Enhanced Corrosion Resistance and in Vitro Biocompatibility of Mg-Zn Alloys by Carbonate Apatite Coating

Dinh Ngoc Pham, Sachiko Hiromoto, Tomohiko Yamazaki, O. Minho, Equo Kobayashi

Research output: Contribution to journalArticlepeer-review

Abstract

B-type carbonate apatite (CAp) coatings were formed on as-cast and T4-treated Mg-xZn (x = 1, 5, and 7 wt %) alloys containing various sized Zn-rich second phase to improve the corrosion resistance and biocompatibility. The CAp coating grew uniformly on the alloys with a thickness of 1.1-1.3 μm and did not show cracks or pores on 30 μm-sized second-phase particles. The CAp coating retarded corrosion of Mg-Zn substrates for the first 3-5 days in Hanks' solution. Polarization resistance of the CAp-coated alloys was 10-90 and 1-70 times higher than the uncoated and hydroxyapatite (HAp)-coated alloys, respectively. The corrosion rate of CAp-coated alloys was greatly affected by the substrate alloys once the coatings were partly broken. The CAp-coated alloys showed 40-60 and 25-45% lower 14-day average corrosion rates than the uncoated and HAp-coated alloys, respectively, in the immersion test. The CAp coating significantly enhanced the viability of osteoblastic MC3T3-E1 cells on the Mg-Zn alloys for 72 h compared to the uncoated and HAp-coated alloys. The cell densities on CAp-coated alloys were similar for 72 h regardless of substrate alloys. Therefore, the CAp coating can be a superior coating candidate for corrosion-control and biocompatibility improvement for biodegradable Mg alloys.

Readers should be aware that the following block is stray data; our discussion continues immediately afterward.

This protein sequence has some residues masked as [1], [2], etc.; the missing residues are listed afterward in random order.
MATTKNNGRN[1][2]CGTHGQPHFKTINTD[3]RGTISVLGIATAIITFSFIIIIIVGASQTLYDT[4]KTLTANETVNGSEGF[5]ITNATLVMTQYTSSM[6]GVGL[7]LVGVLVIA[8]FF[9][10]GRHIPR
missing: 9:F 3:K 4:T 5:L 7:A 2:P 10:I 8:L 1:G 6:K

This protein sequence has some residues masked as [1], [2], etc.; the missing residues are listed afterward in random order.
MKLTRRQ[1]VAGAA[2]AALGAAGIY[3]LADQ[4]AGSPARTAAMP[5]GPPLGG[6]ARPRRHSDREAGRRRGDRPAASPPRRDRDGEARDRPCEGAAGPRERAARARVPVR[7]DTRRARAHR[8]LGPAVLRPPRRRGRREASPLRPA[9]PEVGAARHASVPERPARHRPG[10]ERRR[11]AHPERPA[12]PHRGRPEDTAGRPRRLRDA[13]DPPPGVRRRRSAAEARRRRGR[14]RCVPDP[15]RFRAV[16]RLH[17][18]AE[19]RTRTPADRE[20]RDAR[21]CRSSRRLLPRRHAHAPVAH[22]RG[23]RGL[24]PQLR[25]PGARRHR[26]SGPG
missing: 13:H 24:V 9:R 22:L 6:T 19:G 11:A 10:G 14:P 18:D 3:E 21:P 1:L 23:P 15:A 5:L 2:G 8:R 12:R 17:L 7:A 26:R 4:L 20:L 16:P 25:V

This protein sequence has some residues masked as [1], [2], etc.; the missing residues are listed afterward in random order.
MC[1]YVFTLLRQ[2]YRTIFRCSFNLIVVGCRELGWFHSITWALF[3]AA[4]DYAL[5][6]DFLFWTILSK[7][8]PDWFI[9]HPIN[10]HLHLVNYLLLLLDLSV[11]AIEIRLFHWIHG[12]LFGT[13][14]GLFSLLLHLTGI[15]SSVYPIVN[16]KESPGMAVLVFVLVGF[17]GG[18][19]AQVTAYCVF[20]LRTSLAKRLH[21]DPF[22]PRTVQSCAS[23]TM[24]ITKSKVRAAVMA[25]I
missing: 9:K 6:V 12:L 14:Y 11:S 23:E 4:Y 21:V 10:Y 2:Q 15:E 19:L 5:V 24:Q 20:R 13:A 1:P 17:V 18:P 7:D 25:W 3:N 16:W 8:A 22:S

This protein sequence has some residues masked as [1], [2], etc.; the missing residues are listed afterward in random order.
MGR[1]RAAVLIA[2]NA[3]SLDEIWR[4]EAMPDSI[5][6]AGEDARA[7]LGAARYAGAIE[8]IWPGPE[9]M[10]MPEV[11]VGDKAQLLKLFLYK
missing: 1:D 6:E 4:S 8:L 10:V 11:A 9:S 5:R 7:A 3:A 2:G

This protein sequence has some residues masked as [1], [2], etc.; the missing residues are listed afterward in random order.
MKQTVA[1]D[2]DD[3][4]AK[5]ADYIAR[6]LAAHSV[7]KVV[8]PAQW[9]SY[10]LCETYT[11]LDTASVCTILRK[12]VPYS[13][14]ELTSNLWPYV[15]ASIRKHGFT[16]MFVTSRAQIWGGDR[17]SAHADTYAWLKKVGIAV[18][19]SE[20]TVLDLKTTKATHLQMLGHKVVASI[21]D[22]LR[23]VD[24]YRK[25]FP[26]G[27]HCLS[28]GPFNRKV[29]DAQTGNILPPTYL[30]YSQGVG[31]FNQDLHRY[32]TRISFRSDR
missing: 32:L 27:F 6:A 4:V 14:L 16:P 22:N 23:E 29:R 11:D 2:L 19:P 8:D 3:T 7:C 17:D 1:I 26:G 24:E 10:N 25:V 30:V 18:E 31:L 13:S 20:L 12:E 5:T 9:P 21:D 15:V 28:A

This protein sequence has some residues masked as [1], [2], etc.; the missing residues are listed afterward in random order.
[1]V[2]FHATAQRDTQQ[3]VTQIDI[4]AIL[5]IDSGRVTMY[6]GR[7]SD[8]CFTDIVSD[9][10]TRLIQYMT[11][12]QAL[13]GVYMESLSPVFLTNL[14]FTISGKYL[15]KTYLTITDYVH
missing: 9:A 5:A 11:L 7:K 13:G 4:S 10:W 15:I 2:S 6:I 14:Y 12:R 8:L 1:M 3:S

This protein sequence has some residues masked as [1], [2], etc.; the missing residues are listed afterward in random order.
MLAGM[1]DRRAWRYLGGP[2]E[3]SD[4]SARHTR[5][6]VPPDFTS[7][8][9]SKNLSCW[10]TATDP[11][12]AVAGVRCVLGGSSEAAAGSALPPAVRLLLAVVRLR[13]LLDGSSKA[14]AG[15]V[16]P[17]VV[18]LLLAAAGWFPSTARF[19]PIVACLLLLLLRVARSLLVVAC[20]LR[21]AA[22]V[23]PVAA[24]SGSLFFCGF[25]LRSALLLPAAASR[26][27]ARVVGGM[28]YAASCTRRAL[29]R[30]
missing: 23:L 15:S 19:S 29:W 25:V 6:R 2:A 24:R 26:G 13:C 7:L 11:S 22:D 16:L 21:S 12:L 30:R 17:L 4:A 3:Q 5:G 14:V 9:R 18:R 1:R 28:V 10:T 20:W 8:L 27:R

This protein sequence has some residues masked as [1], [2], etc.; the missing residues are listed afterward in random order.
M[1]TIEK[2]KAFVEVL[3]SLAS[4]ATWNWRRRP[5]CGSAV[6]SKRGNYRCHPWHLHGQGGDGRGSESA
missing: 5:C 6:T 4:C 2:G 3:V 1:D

Original languageEnglish
Pages (from-to)6881-6892
Number of pages12
JournalACS Applied Bio Materials
Volume4
Issue number9
DOIs
Publication statusPublished - 2021 Sep 20
Externally publishedYes

Keywords

  • biodegradable
  • carbonate apatite
  • cell viability
  • corrosion
  • Mg-Zn alloys

ASJC Scopus subject areas

  • Chemistry(all)
  • Biomaterials
  • Biomedical Engineering
  • Biochemistry, medical

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